Even as a self-proclaimed New Yorker, it took me a while to figure out exactly what it was about Coney Island that spoke to me (and millions of other New Yorkers and tourists alike) so directly. What is it about this boardwalk in particular that felt so magical, so interesting, so inspiring, even freeing.
After visiting a few times and it over everytime I go, I've landed on possibly the most millenial, but never the less correct, answer I could have come up with: spirit. Coney Island has an indomitable spirit about it that has persevered through the years, getting off that train and walking into the boardwalk is exactly the same today as it ever has been.
This means you're having the exact same experience people have had coming to Coney Island since 1895. As you stride that boardwalk, you're a successor to the to the century-old tradition of visiting "heaven at the end of a subway ride" (as it was described back in the day), also know as the "poor man's paradise".
It earned these clever little monikers from a lot of particularly unique (at the time) features that the area offered. An individual or group of individuals had the ability to lease a space to set up their own attraction, meaning people from far and wide were drawn to Coney Island for either the experience or opportunity. You could do any damn summer thing you could think of there, whether you were broke or affluent, it was all the same to Coney Island.
These days, the experience is mind-bogglingly intact. Vendors and attractors from all around have set up shops along a beautiful beach-side boardwalk. Here I've put together a list of the things you and everyone else wants to do at Coney Island whether you know it or not.
A Century-Old Boardwalk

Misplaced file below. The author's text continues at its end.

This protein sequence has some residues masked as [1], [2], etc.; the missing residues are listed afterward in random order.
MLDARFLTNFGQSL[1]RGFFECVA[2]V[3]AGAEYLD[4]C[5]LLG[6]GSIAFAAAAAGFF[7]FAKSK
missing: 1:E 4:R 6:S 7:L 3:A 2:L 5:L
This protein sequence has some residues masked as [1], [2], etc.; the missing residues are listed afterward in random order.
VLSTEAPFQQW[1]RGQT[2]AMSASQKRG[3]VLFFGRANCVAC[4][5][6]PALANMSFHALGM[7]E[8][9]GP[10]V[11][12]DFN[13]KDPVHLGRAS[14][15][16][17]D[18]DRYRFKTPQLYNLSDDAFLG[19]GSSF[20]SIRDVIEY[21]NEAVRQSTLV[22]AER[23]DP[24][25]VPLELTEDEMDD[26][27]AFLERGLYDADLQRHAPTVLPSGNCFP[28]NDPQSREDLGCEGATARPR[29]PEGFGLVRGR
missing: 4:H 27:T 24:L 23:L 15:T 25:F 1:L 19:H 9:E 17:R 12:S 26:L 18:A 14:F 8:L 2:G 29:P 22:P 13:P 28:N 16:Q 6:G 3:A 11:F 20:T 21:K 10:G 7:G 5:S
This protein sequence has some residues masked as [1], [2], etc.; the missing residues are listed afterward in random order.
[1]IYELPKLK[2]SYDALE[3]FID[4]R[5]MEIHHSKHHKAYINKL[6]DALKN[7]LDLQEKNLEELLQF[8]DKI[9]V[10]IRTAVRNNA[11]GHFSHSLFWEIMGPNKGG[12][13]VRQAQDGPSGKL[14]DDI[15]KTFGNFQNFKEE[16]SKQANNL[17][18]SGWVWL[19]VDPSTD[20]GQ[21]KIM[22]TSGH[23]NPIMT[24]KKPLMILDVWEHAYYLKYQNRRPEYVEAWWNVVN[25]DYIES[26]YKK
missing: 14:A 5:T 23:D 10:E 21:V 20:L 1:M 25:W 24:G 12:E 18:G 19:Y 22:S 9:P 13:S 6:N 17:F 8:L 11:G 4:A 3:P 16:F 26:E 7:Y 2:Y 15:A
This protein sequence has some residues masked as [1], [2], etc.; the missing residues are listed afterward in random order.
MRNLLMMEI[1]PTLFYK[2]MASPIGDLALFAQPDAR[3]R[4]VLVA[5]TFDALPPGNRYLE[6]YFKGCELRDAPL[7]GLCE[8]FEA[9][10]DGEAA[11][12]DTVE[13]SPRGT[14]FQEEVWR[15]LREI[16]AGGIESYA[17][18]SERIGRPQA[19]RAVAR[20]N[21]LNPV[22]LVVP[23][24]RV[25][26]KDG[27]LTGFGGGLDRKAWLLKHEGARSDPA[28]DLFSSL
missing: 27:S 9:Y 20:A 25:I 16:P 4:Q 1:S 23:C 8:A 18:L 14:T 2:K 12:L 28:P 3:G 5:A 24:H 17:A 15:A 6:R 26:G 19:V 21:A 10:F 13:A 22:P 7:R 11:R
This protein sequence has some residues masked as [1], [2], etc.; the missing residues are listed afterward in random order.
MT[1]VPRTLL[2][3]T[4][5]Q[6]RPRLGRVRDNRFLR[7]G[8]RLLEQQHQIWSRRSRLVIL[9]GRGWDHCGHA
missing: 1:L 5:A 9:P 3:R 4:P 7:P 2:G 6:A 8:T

As you walk along the boardwalk, you're visually treated to an array of amusements both ancient and new as you people-watch, grab a hot dog, check out the ancient Cyclone roller coaster, pass the New York Aquarium, all the way down to Brighton Beach. Still, an extraordinarily Russian neighborhood that will feel make you feel like you slipped into another place altogether.
Definitely Check Out Luna Park
As you go, you'll pass Luna Park, another ancient piece of juicy city lore you're probably not totally aware of. Originally opened in 1903, it was home to the most original and sought after amusements in the country, deeming itself the hear of Coney Island. It originally opened at precisely 8:05 pm on May 16, 1903, timing its grand reveal with the sunset on that Saturday to 60,000 spectators.
Earlier I mentioned that just about anyone who had some cash could set up shop around here, and they did. Competitors shot up left and right after the success of Luna Park, and continued to compete with them right up until The Great Depression, which eventually saw to the end of the old Luna Park.
Fast forward to the opening of Astroland, a space-themed...well, theme park, opening in 1962 to a similarly large viewing. Due to some complications about ownership of the amazing Astroland that I won't get into because it's comparatively boring, eventually, it closed in 2008. At some point, Astroland was bought and re-opened as the new Luna Park, which exists to this day, and features a replica of the opening gates of the original version opened in 1903. Pretty cool right?
Ride The Cyclone Before You Leave
Through all of this, one structure stands the test of time, still standing with many of the original pieces that crafted it, made entirely of wood and horror, is the Coney Island Cyclone.
Declared a New York City landmark in 1988, the Cyclone is as terrifying as it is fun and remains one of the only structures that have existed and operated throughout the existence of Coney Island. Opened in 1927, the ride wobbles and screeches the same as it ever did, and remains as a testament to the durability of Coney Island itself. Personally, I see it as the true heart of the town, a metaphor for the indomitable spirit of amusements.
I've taken a ride on the Cyclone myself a couple of times, each time surprised at the array of emotions you experience strapped into that still wooden death trap. The first of all of them being "I wonder if I'll survive this" followed by "Wow, you have a really great view of the whole place from up here" followed then by "I wonder if I'll survive this."
After these thoughts rush by, one in particular always hits me pretty hard. I realize how much fun everyone on the ride is having, how much joy amusements like this bring people. Then, when back at the highest peak of the Cyclone as I'm look over the entirety of Coney Island, I can't help but think of the effect a century of bringing joy to people must have on a place. A thought followed immediately by "I wonder if I'll survive this" and how many other people have thought the exact same thing, in this exact same seat.